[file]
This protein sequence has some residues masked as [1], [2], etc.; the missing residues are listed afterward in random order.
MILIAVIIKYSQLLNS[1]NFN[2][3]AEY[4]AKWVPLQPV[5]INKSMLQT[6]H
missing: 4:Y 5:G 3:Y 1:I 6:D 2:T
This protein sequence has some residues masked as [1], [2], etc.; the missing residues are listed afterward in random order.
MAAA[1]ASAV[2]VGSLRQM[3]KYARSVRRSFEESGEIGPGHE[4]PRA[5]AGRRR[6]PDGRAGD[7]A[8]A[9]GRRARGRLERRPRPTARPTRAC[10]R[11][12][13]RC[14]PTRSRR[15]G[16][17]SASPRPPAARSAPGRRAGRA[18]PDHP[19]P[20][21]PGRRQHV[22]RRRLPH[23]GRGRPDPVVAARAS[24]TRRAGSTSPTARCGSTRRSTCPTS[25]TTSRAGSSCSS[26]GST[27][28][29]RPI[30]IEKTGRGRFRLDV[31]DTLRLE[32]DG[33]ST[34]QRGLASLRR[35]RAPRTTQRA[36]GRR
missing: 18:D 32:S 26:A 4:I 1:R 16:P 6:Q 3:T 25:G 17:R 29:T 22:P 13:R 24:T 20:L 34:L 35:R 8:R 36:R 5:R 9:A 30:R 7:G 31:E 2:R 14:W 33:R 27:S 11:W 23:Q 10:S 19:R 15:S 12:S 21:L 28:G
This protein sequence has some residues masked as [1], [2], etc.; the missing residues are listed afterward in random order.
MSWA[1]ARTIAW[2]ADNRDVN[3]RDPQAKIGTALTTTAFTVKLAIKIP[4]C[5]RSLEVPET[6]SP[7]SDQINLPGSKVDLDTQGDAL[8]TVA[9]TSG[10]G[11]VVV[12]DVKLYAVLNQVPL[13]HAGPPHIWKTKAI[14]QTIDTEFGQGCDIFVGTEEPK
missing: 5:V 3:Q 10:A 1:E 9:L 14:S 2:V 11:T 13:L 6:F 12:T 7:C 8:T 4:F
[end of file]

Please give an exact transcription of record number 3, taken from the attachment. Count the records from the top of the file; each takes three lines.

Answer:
This protein sequence has some residues masked as [1], [2], etc.; the missing residues are listed afterward in random order.
MSWA[1]ARTIAW[2]ADNRDVN[3]RDPQAKIGTALTTTAFTVKLAIKIP[4]C[5]RSLEVPET[6]SP[7]SDQINLPGSKVDLDTQGDAL[8]TVA[9]TSG[10]G[11]VVV[12]DVKLYAVLNQVPL[13]HAGPPHIWKTKAI[14]QTIDTEFGQGCDIFVGTEEPK
missing: 5:V 3:Q 10:A 1:E 9:L 14:S 2:V 11:T 13:L 6:F 12:T 7:C 8:T 4:F